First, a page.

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CEFALY DUAL: An Alternative Migraine Treatment for sTMS Device Users

December 03, 2020

eNeura, maker of the sTMS mini and SAVI medical devices, recently filed for bankruptcy. This means the company may no longer manufacture and support the device, which is a big disappointment to patients with migraine who found relief with eNeura’s devices.

All of us who have migraine know that losing a treatment option can be devastating, as we have to search for new ways to manage our pain and other symptoms. If you currently use the Spring TMS, sTMS mini or SAVI to treat migraine, or if you’ve been searching for an effective drug-free migraine treatment, you should consider trying CEFALY DUAL.

CEFALY vs. sTMS mini/SAVI

Both CEFALY DUAL and the SAVI/sTMS mini/Spring TMS devices are non-invasive medical devices used externally for the acute and preventative treatment of migraine. They work differently, however. 

Worn on the forehead, CEFALY DUAL sends tiny electrical impulses through a self-adhesive electrode to stimulate and desensitize the trigeminal nerve, reducing the frequency and intensity of migraine attacks. Research has shown that the trigeminal nerve is a primary pathway for migraine pain. 

CEFALY DUAL produces a mild electrical pulse that produces a tingling sensation and sometimes has a sedative effect. It can be used during normal daily activities, and side effects have been shown to be minor and fully reversible. The 60-minute ACUTE setting is clinically proven to relieve migraine pain. In one major study, 79% of acute migraine sufferers saw pain relief and 32% of acute migraine sufferers experienced pain freedom with CEFALY.[i] 

With compliant daily use, the 20-minute PREVENT setting can reduce the frequency and intensity of migraine symptoms. In a major study, 38.1% of CEFALY users saw at least a 50% reduction in the number of migraine days. In addition, CEFALY users saw a 19% decrease in frequency of migraine attacks and a 37% reduction in acute drug intake at the end of the three month trial. [ii]

The sTMS mini/SAVI device delivers a single pulse of magnetic energy to the back of the head. This creates a brief electrical current in the brain intended to stop or reduce the effects of migraine headaches. According to the manual, it’s intended to be used twice per day — four pulses in a 15-minute session in the morning, and the same in the evening — for migraine prevention. Sessions of three sequential pulses, with 15-minute breaks in between, are used for acute migraine treatment.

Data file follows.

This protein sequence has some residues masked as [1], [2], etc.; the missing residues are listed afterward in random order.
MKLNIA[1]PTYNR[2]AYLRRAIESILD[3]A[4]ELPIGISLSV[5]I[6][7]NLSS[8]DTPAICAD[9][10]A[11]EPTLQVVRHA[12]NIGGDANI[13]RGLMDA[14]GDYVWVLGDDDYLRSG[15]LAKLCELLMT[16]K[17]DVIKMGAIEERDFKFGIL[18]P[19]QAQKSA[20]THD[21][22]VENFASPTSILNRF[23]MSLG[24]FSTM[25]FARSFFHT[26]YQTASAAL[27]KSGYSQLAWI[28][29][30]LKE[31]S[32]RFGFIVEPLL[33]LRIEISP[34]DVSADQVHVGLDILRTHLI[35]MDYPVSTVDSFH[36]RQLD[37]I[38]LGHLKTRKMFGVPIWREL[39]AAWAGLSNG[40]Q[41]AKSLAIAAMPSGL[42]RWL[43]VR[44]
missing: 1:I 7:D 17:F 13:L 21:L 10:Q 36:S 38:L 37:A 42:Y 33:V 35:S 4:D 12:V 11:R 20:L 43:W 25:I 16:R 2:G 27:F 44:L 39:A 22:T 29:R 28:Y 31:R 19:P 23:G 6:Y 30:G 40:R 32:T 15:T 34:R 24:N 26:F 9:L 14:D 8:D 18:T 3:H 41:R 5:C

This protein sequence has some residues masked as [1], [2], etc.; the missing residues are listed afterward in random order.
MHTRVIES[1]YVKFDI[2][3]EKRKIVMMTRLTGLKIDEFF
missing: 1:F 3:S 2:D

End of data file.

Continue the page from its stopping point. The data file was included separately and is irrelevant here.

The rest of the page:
Here’s a quick comparison of the two types of devices.

CEFALY DUAL

sTMS mini/SAVI

Uses external trigeminal nerve stimulation (e-TNS) technology

Uses single-pulse transcranial magnetic stimulation (sTMS) technology

Worn on the forehead

Used on the back of the head

One 20-minute session daily for migraine prevention

Two 15-minute sessions daily for migraine prevention

60-minute sessions as needed for migraine pain relief

Repeated sessions as needed for migraine pain relief

Available without a prescription

Required a prescription; is no longer available

 

Is CEFALY Right for You? 

If you, like many people with migraine, wish you had a way to conveniently treat and prevent migraine without medication, then you may want to try CEFALY DUAL.

Now available without a prescription in the U.S., CEFALY DUAL is indicated to be used for: 

  • The acute treatment of migraine with or without aura in patients 18 years of age or older.
  • The preventative treatment of episodic migraine in patients 18 years of age or older.

CEFALY DUAL is for patients diagnosed by a physician with migraine per the indications for use. 

Learn more about how CEFALY works

Try CEFALY DUAL risk-free for 60 days

If you have any questions about CEFALY DUAL, please contact us! Our customer support team is ready to answer questions about how CEFALY DUAL works and how to get the best results from your treatment.

 

 

[i] Chou D. E. et al. Acute migraine therapy with external trigeminal neurostimulation (ACME): A randomized controlled trial. Cephalalgia. 2019; 39(1): 3-14.

 

[ii] Jean Schoenen, Bart Vandersmissen, Sandrine Jeangette, Luc Herroelen, Michel Vandenheede, Pascale Gerard, Delphine Magis. PREMICE STUDY Migraine prevention with a supraorbital transcutaneous stimulator. A randomized controlled trial. Neurology Feb 2013, 80 (8) 697-704; DOI: 10.1212/WNL.0b013e3182825055

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